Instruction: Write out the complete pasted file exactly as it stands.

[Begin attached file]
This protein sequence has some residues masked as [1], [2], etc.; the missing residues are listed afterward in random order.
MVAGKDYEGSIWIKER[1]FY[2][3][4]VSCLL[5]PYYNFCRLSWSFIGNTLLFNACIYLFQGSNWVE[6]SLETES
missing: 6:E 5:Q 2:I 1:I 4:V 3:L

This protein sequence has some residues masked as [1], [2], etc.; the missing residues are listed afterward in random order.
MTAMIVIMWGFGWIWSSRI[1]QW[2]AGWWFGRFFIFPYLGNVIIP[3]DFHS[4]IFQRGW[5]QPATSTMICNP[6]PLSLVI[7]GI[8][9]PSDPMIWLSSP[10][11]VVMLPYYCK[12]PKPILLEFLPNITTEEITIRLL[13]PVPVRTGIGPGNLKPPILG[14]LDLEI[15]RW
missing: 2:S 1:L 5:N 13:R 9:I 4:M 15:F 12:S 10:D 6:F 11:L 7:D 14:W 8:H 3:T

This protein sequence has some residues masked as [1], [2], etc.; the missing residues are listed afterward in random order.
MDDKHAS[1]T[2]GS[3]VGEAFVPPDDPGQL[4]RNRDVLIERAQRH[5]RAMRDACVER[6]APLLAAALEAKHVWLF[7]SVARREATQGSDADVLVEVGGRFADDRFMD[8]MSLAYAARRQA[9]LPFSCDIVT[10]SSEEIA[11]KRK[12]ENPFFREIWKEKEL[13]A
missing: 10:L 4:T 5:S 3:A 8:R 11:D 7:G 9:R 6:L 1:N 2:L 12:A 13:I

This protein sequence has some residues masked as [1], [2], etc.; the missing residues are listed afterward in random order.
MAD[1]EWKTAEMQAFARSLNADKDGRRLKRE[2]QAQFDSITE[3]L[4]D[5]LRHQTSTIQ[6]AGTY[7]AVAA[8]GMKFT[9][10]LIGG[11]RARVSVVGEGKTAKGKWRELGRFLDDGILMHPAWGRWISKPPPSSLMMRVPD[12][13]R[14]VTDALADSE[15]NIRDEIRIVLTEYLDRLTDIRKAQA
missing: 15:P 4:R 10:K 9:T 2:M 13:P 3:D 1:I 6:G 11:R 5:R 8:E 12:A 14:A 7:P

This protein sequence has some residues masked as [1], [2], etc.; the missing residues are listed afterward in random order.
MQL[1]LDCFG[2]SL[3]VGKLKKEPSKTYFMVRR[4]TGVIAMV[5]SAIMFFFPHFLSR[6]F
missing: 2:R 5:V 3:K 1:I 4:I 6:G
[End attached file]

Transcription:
This protein sequence has some residues masked as [1], [2], etc.; the missing residues are listed afterward in random order.
MVAGKDYEGSIWIKER[1]FY[2][3][4]VSCLL[5]PYYNFCRLSWSFIGNTLLFNACIYLFQGSNWVE[6]SLETES
missing: 6:E 5:Q 2:I 1:I 4:V 3:L

This protein sequence has some residues masked as [1], [2], etc.; the missing residues are listed afterward in random order.
MTAMIVIMWGFGWIWSSRI[1]QW[2]AGWWFGRFFIFPYLGNVIIP[3]DFHS[4]IFQRGW[5]QPATSTMICNP[6]PLSLVI[7]GI[8][9]PSDPMIWLSSP[10][11]VVMLPYYCK[12]PKPILLEFLPNITTEEITIRLL[13]PVPVRTGIGPGNLKPPILG[14]LDLEI[15]RW
missing: 2:S 1:L 5:N 13:R 9:I 4:M 15:F 12:S 10:D 6:F 11:L 7:D 14:W 8:H 3:T

This protein sequence has some residues masked as [1], [2], etc.; the missing residues are listed afterward in random order.
MDDKHAS[1]T[2]GS[3]VGEAFVPPDDPGQL[4]RNRDVLIERAQRH[5]RAMRDACVER[6]APLLAAALEAKHVWLF[7]SVARREATQGSDADVLVEVGGRFADDRFMD[8]MSLAYAARRQA[9]LPFSCDIVT[10]SSEEIA[11]KRK[12]ENPFFREIWKEKEL[13]A
missing: 10:L 4:T 5:S 3:A 8:R 11:D 7:G 9:R 6:L 1:N 2:L 12:A 13:I

This protein sequence has some residues masked as [1], [2], etc.; the missing residues are listed afterward in random order.
MAD[1]EWKTAEMQAFARSLNADKDGRRLKRE[2]QAQFDSITE[3]L[4]D[5]LRHQTSTIQ[6]AGTY[7]AVAA[8]GMKFT[9][10]LIGG[11]RARVSVVGEGKTAKGKWRELGRFLDDGILMHPAWGRWISKPPPSSLMMRVPD[12][13]R[14]VTDALADSE[15]NIRDEIRIVLTEYLDRLTDIRKAQA
missing: 15:P 4:R 10:K 9:T 2:M 13:P 3:D 1:I 6:G 11:R 5:R 8:E 12:A 14:A 7:P

This protein sequence has some residues masked as [1], [2], etc.; the missing residues are listed afterward in random order.
MQL[1]LDCFG[2]SL[3]VGKLKKEPSKTYFMVRR[4]TGVIAMV[5]SAIMFFFPHFLSR[6]F
missing: 2:R 5:V 3:K 1:I 4:I 6:G